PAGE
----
“Now that the committee has voted, I hope the full Senate will act quickly to confirm Mike Leavitt. I am confident that his nomination has overwhelming bipartisan support. We must not allow presidential politics or partisan bickering to sacrifice a nominee with a proven record of environmental accomplishments.”


The EPW Committee today also approved four pieces of legislation:


S. 1643, a bill to exempt certain coastal barrier property from financial assistance and flood insurance limitations under the Coastal Barriers Resources Act and the National Flood Act of 1968.


S. 1066, a bill to correct a technical error from Unit T-07 of the John H. Chafee Coastal Barrier Resources System.


S. 1663, to replace certain Coastal Barrier Resources System maps.


S. 1669, to reauthorize the Dingell-Johnson Sport Fish Restoration Act.



Sen. Inhofe’s opening statement for the business meeting is attached.


OCTOBER 15, 2003



I want to welcome everyone to the second business meeting to consider the nomination of Gov. Mike Leavitt to be the next EPA Administrator. Unfortunately, the last time we tried this, we didn’t have enough members present for a quorum. Now I don’t want to revisit all of the reasons behind that—I think the Republican members of this committee described them quite well during the previous markup. Instead, I want to explain again, and very briefly, why we have such an excellent nominee before us.


As I’ve said numerous times, not one member of this committee has disputed Mike Leavitt’s qualifications for this job. We are all familiar with his resume—longest serving governor, chairman of the National Governor’s Association, chairman of the Western Governor’s Association. It’s quite accomplished, and quite long, so I won’t outline it in detail here.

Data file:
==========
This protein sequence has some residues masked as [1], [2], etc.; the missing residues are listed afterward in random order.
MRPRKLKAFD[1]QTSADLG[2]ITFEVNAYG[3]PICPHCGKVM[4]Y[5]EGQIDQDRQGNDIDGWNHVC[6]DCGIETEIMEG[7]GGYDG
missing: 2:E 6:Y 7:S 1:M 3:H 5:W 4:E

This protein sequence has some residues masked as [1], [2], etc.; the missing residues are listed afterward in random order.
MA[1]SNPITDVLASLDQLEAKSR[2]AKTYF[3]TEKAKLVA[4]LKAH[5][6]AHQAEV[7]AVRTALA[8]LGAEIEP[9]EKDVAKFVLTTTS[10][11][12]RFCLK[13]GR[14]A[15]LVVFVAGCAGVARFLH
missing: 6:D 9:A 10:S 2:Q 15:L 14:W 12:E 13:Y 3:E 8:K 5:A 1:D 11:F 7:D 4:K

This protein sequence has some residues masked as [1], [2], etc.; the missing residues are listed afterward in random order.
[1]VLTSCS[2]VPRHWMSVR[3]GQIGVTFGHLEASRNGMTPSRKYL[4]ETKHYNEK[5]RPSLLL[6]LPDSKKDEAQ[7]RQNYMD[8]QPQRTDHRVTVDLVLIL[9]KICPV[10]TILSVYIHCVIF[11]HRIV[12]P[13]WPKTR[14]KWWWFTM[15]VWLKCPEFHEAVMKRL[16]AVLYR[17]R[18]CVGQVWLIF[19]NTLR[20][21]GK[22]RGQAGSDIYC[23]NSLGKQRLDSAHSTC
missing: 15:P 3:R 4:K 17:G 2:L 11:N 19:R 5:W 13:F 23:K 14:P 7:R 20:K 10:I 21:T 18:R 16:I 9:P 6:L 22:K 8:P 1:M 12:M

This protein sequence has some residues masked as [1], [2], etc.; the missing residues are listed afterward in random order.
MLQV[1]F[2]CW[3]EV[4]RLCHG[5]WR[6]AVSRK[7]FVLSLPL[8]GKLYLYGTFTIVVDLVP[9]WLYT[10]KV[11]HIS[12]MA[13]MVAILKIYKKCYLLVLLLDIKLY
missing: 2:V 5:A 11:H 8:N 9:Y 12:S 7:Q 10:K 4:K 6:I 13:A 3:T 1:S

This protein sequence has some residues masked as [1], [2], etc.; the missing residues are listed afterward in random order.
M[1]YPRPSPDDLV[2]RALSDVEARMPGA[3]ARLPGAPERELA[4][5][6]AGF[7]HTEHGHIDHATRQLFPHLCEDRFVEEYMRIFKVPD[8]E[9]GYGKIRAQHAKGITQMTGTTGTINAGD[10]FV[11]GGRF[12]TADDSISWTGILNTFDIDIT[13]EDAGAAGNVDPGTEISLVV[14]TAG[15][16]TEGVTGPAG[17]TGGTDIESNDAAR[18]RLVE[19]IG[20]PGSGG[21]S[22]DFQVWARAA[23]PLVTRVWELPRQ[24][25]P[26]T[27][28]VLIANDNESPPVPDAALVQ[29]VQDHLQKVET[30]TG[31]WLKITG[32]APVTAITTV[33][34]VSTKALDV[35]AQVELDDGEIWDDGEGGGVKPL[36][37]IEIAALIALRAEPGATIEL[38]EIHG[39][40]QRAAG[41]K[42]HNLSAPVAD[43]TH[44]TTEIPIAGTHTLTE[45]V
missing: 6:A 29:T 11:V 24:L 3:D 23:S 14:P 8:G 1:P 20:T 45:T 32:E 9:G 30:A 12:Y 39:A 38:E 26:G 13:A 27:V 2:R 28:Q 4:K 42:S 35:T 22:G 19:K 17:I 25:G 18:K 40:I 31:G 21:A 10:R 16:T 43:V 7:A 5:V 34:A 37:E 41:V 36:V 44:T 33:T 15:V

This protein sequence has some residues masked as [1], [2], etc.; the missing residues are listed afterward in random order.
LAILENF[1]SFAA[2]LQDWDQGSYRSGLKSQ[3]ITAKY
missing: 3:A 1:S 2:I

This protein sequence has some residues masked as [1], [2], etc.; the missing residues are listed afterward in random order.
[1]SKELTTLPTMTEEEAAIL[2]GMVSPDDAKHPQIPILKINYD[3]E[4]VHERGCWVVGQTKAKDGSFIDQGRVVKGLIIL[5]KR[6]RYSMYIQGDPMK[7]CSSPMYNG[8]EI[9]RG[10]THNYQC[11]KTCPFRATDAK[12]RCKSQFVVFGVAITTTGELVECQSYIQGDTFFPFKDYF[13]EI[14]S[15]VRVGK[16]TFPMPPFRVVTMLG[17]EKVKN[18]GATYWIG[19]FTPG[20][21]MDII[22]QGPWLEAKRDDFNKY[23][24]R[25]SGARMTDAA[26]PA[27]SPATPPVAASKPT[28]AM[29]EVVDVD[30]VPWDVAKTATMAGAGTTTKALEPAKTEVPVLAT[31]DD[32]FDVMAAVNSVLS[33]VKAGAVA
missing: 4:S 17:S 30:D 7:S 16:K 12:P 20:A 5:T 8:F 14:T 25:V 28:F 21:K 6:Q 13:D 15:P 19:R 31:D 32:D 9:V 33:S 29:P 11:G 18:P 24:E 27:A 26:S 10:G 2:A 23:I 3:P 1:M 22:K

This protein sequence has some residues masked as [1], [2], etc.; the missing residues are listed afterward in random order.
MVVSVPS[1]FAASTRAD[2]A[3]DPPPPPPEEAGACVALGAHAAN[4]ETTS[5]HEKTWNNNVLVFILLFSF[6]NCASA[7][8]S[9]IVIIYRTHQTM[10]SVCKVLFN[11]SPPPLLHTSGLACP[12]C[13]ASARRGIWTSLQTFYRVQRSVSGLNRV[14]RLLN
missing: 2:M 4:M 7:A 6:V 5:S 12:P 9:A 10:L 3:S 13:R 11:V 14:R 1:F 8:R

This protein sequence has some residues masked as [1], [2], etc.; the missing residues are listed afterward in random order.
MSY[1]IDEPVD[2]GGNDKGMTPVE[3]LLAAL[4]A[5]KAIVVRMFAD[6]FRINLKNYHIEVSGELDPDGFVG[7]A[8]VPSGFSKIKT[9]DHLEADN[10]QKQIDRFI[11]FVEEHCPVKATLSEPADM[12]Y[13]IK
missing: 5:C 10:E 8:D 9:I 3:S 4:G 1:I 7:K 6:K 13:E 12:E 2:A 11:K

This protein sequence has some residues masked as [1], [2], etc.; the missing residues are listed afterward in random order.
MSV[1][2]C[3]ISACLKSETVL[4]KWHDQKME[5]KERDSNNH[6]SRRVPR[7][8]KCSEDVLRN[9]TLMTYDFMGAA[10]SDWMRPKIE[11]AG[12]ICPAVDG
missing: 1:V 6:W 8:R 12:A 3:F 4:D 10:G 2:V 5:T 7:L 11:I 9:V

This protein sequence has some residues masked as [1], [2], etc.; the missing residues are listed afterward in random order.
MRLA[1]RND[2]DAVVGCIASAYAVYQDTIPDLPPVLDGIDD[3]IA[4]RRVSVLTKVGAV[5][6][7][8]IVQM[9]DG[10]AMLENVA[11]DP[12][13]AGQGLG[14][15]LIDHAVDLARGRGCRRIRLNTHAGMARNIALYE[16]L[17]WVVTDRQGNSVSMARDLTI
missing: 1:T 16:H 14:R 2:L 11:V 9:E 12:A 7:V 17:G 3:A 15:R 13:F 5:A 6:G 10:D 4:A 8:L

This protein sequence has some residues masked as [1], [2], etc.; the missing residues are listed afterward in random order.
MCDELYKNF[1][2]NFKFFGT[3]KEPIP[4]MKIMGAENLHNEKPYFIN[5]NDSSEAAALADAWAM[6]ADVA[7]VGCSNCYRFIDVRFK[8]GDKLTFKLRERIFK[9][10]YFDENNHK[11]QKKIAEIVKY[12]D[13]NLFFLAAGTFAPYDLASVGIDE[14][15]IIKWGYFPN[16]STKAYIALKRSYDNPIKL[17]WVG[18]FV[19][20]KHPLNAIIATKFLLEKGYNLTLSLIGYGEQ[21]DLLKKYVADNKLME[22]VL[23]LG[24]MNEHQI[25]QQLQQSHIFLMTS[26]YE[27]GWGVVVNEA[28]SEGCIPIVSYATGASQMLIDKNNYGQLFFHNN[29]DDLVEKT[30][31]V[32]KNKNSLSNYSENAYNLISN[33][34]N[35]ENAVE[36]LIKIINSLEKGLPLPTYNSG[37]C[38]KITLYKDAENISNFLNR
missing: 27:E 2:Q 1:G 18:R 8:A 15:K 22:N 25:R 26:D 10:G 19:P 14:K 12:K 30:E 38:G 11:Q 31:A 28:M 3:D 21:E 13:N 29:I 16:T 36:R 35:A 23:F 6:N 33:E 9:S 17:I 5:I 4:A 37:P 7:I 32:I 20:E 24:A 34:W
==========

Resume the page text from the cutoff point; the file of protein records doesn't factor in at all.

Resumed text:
Certainly no one denies that he is temperamentally suited for the position. We’ve heard from Democrats, governors and Senators alike, that he’s someone you can work with. It’s very hard not to like Mike Leavitt.


Because this nomination has become a proxy fight over the Bush Administration’s environmental record, Mike Leavitt’s accomplishments often get obscured or overlooked. But the people of Utah know first hand what he’s done for the state. It’s a fact, for example, that Utah now meets all federal air quality standards. That was not the case before Gov. Leavitt took office.


I also feel obliged each time we get into a forum like this to say a few words about the Bush Administration’s environmental record. I think it’s important to provide some context to the relentless attacks on the President.


I would like to submit for the record an op-ed in yesterday’s Los Angeles Times by science and environmental writer Gregg Easterbrook.


Mr. Easterbrook is a senior editor of the liberal New Republic, certainly no friend to the Bush Administration. While I don’t agree with everything in the piece, on the whole Mr. Easterbrook makes the case that criticisms of President Bush on the environment are baseless.


He writes that “most of the charges made against the White House are baloney,” made for “purposes of partisan political bashing and fund-raising.” He also contends that, “Environmental lobbies raise money better in an atmosphere of panic, and so they are exaggerating the case against Bush.”


In his view, President Bush’s new rules for diesel engines and diesel fuel “should lead to the biggest pollution reduction since the 1991 Clean Air Act amendments.” Air pollution, he writes, continues to decline under President Bush.


I have no doubt that Mike Leavitt will be an exceptional EPA Administrator. But even as we move forward in this committee, Gov. Leavitt faces obstacles on the Senate floor. It’s no surprise that many of those who have announced holds on Gov. Leavitt are running for president.


I am fully confident that an overwhelming bipartisan majority of the Senate supports Mike Leavitt. It’s wrong that the presidential ambitions of a few senators could sacrifice a nominee with a proven record of environmental accomplishments. Let’s report Mike Leavitt out of committee and put an end to presidential politics so the full Senate can vote on his nomination.


I think William Ruckelshaus, who headed EPA in 1970 under President Nixon, said it best: “I don't remember any administrator ever being held up like this for reasons unrelated to his qualifications as administrator. Holding up the confirmation of somebody who will be confirmed doesn't make any sense because that agency needs somebody there to lead it and guide it.”